In total, according to NASA, there are more than 100 million tiny pieces of debris whipping around the globe like supercharged hail. More than 20,000 are bigger than a softball, according to NASA, and some are just plain huge, like the European Space Agency’s Envisat satellite. It’s bigger than a Ford Excursion, and it died suddenly in 2012. Experts expect it to malinger for 150 years before it falls to earth.

“With so much flotsam aloft, we’re lucky to have had relatively few conjunctions,” Abrahamian says. In February 2009, one of Iridium’s 66 satellites slammed into a Russian satellite 500 miles above Siberia. The U.S. Strategic Command tracked some 500 pieces of debris so they could warn others of potential crashes. Unlike on land, where we can clean up parts of wrecked cars, debris created in space stays in space for centuries.

Interactive maps of space debris are made with data from the Defense Department’s Space Object Catalog, a database kept since Sputnik went up in 1957. DoD and NASA locate new debris with ground-based radar and telescopes, then model its behavior with computers.

End-of-life planning

To avoid creating even more orbital debris, satellite operators are asked to comply with requirements set by the International Organization for Standardization in Geneva, Switzerland. Any satellite that won’t burn up in the atmosphere must carry enough fuel to vault itself into the “graveyard orbit,” far above any operating spacecraft. Not all nations follow the rules, though, so the problem persists.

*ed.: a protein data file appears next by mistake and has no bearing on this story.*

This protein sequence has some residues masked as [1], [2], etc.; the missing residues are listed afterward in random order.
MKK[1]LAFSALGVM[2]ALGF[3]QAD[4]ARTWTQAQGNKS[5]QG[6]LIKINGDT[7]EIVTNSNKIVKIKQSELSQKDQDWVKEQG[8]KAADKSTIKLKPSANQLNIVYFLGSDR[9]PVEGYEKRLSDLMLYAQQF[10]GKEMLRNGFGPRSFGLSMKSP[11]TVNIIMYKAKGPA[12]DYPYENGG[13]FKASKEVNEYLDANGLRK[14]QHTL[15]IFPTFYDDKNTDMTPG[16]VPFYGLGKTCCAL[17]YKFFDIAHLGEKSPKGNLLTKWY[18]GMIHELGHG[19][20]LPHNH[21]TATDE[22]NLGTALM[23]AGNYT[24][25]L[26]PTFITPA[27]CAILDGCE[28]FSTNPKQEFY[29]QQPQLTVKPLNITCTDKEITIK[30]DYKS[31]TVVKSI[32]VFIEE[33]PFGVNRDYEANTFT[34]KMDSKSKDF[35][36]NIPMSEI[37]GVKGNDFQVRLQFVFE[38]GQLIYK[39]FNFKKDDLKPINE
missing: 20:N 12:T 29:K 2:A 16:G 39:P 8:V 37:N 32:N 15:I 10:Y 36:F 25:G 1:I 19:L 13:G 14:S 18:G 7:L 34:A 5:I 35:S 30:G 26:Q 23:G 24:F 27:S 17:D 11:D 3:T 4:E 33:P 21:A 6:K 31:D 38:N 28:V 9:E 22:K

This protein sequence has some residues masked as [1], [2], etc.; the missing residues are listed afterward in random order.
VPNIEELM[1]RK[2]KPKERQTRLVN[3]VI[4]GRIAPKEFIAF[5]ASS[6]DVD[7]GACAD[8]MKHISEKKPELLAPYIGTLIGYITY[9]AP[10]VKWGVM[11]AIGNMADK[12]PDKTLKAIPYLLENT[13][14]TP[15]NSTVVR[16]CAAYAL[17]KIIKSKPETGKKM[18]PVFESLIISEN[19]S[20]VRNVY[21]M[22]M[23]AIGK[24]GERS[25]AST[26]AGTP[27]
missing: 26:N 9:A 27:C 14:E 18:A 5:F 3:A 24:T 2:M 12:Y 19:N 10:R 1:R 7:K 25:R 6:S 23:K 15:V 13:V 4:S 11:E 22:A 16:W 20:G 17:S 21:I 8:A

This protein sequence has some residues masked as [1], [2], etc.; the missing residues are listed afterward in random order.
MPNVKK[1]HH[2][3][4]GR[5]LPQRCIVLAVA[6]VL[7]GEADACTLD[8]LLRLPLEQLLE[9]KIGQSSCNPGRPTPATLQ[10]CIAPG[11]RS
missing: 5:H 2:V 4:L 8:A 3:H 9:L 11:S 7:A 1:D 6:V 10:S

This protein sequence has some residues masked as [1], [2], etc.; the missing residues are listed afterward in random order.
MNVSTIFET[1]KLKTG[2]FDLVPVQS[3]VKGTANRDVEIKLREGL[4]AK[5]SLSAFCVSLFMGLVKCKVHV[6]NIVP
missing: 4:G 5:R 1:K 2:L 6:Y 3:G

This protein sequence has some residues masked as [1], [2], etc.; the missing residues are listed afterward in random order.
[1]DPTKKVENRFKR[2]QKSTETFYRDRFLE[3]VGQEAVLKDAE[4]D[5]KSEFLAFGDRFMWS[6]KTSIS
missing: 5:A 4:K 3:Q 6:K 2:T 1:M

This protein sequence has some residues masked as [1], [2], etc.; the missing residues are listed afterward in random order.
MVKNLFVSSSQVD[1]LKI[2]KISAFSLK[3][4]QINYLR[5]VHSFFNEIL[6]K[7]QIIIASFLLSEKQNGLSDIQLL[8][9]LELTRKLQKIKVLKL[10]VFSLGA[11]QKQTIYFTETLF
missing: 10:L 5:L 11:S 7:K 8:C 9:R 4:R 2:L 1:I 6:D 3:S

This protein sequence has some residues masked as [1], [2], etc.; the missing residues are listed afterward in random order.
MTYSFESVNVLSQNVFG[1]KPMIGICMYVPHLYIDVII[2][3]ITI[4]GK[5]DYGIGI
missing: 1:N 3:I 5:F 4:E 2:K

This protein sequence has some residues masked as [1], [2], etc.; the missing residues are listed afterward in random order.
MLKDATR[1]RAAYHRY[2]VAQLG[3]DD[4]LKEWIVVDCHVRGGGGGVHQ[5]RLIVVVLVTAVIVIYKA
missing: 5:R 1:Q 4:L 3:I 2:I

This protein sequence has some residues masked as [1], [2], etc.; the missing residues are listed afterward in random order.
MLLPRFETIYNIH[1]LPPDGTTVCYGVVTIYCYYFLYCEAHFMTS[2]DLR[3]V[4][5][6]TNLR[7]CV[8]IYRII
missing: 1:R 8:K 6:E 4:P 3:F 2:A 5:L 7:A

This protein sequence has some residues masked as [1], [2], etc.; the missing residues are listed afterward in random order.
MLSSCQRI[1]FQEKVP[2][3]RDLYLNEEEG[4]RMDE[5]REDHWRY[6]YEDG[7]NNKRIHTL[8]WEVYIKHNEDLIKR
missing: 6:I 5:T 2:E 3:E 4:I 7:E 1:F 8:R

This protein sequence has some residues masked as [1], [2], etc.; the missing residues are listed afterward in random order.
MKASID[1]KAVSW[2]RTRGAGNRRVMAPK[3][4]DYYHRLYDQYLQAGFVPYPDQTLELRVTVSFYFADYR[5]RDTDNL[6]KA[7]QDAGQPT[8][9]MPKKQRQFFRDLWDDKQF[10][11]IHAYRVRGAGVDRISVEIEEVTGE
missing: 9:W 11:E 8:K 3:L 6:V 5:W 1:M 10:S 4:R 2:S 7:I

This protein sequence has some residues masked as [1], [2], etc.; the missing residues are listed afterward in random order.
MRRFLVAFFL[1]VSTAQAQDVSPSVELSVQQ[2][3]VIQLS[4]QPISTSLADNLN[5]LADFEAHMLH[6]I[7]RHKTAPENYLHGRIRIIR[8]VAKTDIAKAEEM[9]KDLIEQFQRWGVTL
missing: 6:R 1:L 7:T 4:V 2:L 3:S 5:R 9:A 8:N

Viasat takes the super-sonic-debris threat seriously. The company is building a new control center in Carlsbad, California, from which it will fly its satellites, modifying their orbits slightly to avoid hazards when necessary. Until now, Viasat has contracted with Telesat of Canada, a company that’s been controlling satellites for itself, Viasat and others since 1969.

While Viasat’s birds fly high above the most crowded orbits, there are unique challenges up high, too. The powerful satellites there cover whole continents by staying in a fixed spot above the equator, matching the earth’s rotation to stay at the same longitude. Right now, there are some 450 satellites parked in these high, geostationary orbits, according to a website that tracks them called “Satellite Signals.” Because hovering over the equator gives maximum coverage for satellite beams, operators vie for this narrow corridor of space, taking “slots” aimed at avoiding collisions.

The result is an orbital autobahn, where drivers must exercise extreme caution to avoid crashes among big craft that could shut the road indefinitely.

“The debris field would be enormous and will stay there for thousands of years,” Abrahamian says. “But most of the operators up there are very good.”

“Space,” he added, “is also very big, so there’s plenty of room up in those higher orbits.”

Risk is part of the satellite business. Space is a cold, harsh place, drenched in dangerous radiation. Engineers bury fuel tanks deep inside satellites, where they’re protected from grain-of-sand-sized meteors that routinely knock out solar cells. “We periodically take hits from micrometeorites,” Abrahamian says. “We design our satellites to handle them.”